Roussel, Albert. (1869–1937) [Diamond, David. (1915–2005)]
Autograph Note Signed on a Visiting Card to DAVID DIAMOND
Autograph note signed from the prominent French composer, penned on a visiting card printed with his name and address and requesting a ticket to a performance for the young American composer David Diamond. June 10, 1937. Roussel writes (translated from the French): "Would you please give a seat to M. David Diamond, American composer, for one of the performances at the Comédie des Ch[amps]-Ely[sées]." Remnants of tape to the verso and edges; overall very good. 3.25 x 2.5 inches (8.5 x 6.2 cm). This autograph dates from the final months of Roussel's life; he died on August 23, 1937.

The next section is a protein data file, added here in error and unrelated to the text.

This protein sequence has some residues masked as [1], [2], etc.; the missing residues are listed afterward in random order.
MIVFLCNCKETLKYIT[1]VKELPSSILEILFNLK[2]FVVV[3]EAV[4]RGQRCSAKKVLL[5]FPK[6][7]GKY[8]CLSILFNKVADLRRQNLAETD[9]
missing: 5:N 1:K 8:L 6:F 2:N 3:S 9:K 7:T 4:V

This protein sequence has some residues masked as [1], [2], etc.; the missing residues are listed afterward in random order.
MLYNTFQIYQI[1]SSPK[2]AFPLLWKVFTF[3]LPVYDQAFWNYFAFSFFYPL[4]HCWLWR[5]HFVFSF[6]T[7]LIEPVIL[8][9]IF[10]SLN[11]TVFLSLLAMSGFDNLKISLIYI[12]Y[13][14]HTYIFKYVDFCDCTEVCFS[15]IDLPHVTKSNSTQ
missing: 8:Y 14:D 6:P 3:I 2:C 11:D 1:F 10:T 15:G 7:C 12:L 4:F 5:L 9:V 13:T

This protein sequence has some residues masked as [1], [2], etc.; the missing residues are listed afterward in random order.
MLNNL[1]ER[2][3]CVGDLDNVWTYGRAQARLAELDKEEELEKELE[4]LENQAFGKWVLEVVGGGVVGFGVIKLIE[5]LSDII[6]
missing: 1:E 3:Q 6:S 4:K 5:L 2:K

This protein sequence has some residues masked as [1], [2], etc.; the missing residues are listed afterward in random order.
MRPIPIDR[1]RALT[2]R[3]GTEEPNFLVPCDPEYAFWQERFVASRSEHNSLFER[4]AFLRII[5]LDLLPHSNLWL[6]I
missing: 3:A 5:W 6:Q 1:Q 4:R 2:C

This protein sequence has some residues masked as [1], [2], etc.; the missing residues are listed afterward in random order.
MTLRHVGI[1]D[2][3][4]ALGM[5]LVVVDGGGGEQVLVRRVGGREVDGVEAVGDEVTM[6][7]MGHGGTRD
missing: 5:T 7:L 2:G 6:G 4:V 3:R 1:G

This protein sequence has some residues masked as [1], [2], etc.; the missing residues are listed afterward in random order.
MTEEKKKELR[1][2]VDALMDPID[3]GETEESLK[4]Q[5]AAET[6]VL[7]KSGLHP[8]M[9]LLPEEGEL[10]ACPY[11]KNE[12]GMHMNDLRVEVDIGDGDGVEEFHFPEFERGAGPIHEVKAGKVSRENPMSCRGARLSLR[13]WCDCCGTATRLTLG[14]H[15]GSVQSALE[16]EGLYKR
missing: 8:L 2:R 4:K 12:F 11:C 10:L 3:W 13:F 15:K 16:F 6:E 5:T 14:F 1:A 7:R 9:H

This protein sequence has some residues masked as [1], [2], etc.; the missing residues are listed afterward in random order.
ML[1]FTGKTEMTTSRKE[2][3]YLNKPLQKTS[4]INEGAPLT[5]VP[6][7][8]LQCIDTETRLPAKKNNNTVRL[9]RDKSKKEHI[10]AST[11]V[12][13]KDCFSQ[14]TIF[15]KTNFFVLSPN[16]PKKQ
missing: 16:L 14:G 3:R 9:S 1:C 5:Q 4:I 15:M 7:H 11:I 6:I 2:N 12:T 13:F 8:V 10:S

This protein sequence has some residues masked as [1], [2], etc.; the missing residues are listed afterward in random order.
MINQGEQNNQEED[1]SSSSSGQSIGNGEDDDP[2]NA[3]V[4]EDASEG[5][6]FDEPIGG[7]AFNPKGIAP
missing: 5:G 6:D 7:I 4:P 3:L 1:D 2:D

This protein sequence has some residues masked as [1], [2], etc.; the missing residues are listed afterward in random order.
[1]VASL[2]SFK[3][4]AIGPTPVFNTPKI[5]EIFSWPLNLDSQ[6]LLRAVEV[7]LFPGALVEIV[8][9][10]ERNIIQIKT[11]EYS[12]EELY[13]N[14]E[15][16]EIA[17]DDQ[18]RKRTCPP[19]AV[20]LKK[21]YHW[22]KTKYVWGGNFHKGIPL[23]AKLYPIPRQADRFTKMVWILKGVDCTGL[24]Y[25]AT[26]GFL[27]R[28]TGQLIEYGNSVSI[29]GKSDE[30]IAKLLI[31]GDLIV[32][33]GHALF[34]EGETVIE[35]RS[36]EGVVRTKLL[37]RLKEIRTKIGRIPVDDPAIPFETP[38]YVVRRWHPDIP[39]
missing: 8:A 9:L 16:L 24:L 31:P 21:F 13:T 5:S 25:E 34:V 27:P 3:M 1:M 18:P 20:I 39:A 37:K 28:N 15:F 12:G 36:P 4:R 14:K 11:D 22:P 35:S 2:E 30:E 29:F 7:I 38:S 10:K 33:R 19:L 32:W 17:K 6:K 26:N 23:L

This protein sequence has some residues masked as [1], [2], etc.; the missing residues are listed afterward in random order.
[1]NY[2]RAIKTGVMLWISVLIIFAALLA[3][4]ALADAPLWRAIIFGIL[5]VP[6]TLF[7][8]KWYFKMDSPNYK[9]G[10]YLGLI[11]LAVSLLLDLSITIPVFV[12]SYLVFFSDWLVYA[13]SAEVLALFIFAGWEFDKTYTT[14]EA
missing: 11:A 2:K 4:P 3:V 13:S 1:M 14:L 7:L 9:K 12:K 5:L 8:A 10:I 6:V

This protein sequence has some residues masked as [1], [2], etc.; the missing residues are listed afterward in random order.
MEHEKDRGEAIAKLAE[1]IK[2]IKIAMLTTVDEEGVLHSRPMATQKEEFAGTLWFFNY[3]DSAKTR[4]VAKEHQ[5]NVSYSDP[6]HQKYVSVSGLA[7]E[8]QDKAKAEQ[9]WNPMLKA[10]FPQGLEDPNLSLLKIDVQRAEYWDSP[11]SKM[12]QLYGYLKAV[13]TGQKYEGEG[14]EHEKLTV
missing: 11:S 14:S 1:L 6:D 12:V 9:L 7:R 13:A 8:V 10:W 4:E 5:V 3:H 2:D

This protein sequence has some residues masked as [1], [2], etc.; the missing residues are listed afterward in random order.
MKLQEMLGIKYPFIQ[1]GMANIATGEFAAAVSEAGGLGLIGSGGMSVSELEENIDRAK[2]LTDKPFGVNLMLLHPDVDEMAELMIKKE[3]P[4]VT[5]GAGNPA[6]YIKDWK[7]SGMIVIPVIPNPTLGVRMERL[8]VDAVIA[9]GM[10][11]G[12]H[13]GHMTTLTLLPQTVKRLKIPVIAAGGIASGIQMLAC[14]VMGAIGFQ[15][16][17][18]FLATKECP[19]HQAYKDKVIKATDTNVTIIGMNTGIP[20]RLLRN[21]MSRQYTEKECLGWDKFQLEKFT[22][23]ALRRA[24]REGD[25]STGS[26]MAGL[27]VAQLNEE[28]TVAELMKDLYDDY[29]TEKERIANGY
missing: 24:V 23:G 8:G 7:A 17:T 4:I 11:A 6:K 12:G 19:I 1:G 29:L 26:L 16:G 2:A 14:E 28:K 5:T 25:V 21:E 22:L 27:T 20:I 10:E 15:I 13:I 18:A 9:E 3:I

From the collection of David Diamond, considered one of the preeminent American composers of his generation. He enjoyed wide success in the 1940's and 1950's, before the serial and modernist trends largely pushed him into the shadows. The New York Times described him as "part of what some considered a forgotten generation of great American symphonists, including Howard Hanson, Roy Harris, William Schuman, Walter Piston and Peter Mennin."
"On Diamond's second visit to Paris in 1937, he joined the class of Nadia Boulanger at Fontainebleau. He was introduced to Igor Stravinsky, who listened to a four-hand piano version of Diamond's just-written Psalm for orchestra. With a few revisions based on Stravinsky's appraisal, Psalm won the 1937 Juilliard Publication Award, and was among the compositions influencing his receipt of a Guggenheim Fellowship in 1938." (www.daviddiamond.org)